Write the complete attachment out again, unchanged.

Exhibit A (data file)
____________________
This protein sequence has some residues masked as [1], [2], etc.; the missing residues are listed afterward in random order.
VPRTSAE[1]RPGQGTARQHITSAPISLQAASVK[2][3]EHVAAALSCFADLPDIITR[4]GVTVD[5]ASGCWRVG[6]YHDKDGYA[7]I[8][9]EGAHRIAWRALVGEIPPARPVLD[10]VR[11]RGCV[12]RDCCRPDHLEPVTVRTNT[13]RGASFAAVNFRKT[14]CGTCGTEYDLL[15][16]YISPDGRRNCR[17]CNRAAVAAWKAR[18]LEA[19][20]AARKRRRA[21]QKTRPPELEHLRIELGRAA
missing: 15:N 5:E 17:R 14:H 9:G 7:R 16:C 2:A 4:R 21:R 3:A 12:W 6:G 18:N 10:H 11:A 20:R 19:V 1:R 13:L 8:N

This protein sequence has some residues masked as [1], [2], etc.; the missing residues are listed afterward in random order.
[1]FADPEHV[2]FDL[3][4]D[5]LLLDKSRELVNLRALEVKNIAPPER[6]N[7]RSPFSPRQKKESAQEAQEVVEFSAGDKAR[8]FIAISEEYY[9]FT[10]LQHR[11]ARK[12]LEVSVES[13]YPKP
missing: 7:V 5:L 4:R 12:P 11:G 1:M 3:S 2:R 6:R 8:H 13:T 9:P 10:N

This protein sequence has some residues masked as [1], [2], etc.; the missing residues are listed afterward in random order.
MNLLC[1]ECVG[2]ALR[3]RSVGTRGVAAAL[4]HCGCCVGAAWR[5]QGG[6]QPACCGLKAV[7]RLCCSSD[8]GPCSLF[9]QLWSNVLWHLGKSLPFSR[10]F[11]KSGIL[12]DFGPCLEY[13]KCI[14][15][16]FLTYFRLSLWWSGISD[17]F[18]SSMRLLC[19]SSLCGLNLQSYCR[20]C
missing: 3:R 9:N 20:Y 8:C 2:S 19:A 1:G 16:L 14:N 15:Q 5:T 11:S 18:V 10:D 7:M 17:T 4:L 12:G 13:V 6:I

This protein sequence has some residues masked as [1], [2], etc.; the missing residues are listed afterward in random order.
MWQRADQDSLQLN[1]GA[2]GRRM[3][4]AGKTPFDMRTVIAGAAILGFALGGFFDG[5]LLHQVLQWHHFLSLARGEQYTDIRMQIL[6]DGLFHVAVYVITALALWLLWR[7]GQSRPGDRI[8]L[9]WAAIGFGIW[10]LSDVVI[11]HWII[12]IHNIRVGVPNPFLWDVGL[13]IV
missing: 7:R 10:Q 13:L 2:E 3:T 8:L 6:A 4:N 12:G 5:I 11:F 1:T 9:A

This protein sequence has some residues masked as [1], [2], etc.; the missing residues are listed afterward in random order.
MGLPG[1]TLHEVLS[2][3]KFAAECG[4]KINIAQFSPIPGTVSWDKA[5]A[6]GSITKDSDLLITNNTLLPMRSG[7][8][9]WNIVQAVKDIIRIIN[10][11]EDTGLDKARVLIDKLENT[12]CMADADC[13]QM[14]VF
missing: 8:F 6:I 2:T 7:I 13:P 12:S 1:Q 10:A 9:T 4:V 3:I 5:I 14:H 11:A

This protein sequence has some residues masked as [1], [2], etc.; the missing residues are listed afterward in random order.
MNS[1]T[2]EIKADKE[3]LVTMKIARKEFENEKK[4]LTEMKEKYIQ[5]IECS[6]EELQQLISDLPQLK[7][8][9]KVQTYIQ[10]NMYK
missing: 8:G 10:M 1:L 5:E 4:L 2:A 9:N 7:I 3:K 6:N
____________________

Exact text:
This protein sequence has some residues masked as [1], [2], etc.; the missing residues are listed afterward in random order.
VPRTSAE[1]RPGQGTARQHITSAPISLQAASVK[2][3]EHVAAALSCFADLPDIITR[4]GVTVD[5]ASGCWRVG[6]YHDKDGYA[7]I[8][9]EGAHRIAWRALVGEIPPARPVLD[10]VR[11]RGCV[12]RDCCRPDHLEPVTVRTNT[13]RGASFAAVNFRKT[14]CGTCGTEYDLL[15][16]YISPDGRRNCR[17]CNRAAVAAWKAR[18]LEA[19][20]AARKRRRA[21]QKTRPPELEHLRIELGRAA
missing: 15:N 5:E 17:R 14:H 9:G 7:R 16:C 2:A 4:R 21:R 3:A 12:W 6:G 18:N 10:H 11:A 20:R 19:V 1:R 13:L 8:N

This protein sequence has some residues masked as [1], [2], etc.; the missing residues are listed afterward in random order.
[1]FADPEHV[2]FDL[3][4]D[5]LLLDKSRELVNLRALEVKNIAPPER[6]N[7]RSPFSPRQKKESAQEAQEVVEFSAGDKAR[8]FIAISEEYY[9]FT[10]LQHR[11]ARK[12]LEVSVES[13]YPKP
missing: 7:V 5:L 4:R 12:P 11:G 1:M 3:S 2:R 6:R 8:H 13:T 9:P 10:N

This protein sequence has some residues masked as [1], [2], etc.; the missing residues are listed afterward in random order.
MNLLC[1]ECVG[2]ALR[3]RSVGTRGVAAAL[4]HCGCCVGAAWR[5]QGG[6]QPACCGLKAV[7]RLCCSSD[8]GPCSLF[9]QLWSNVLWHLGKSLPFSR[10]F[11]KSGIL[12]DFGPCLEY[13]KCI[14][15][16]FLTYFRLSLWWSGISD[17]F[18]SSMRLLC[19]SSLCGLNLQSYCR[20]C
missing: 3:R 9:N 20:Y 8:C 2:S 19:A 1:G 16:L 14:N 15:Q 5:T 11:S 18:V 10:D 7:M 17:T 4:L 12:G 13:V 6:I

This protein sequence has some residues masked as [1], [2], etc.; the missing residues are listed afterward in random order.
MWQRADQDSLQLN[1]GA[2]GRRM[3][4]AGKTPFDMRTVIAGAAILGFALGGFFDG[5]LLHQVLQWHHFLSLARGEQYTDIRMQIL[6]DGLFHVAVYVITALALWLLWR[7]GQSRPGDRI[8]L[9]WAAIGFGIW[10]LSDVVI[11]HWII[12]IHNIRVGVPNPFLWDVGL[13]IV
missing: 7:R 10:Q 13:L 2:E 3:T 8:L 6:A 4:N 12:G 5:I 11:F 1:T 9:A

This protein sequence has some residues masked as [1], [2], etc.; the missing residues are listed afterward in random order.
MGLPG[1]TLHEVLS[2][3]KFAAECG[4]KINIAQFSPIPGTVSWDKA[5]A[6]GSITKDSDLLITNNTLLPMRSG[7][8][9]WNIVQAVKDIIRIIN[10][11]EDTGLDKARVLIDKLENT[12]CMADADC[13]QM[14]VF
missing: 8:F 6:I 2:T 7:I 13:P 12:S 1:Q 10:A 9:T 4:V 3:I 5:I 14:H 11:A

This protein sequence has some residues masked as [1], [2], etc.; the missing residues are listed afterward in random order.
MNS[1]T[2]EIKADKE[3]LVTMKIARKEFENEKK[4]LTEMKEKYIQ[5]IECS[6]EELQQLISDLPQLK[7][8][9]KVQTYIQ[10]NMYK
missing: 8:G 10:M 1:L 5:E 4:L 2:A 9:N 7:I 3:K 6:N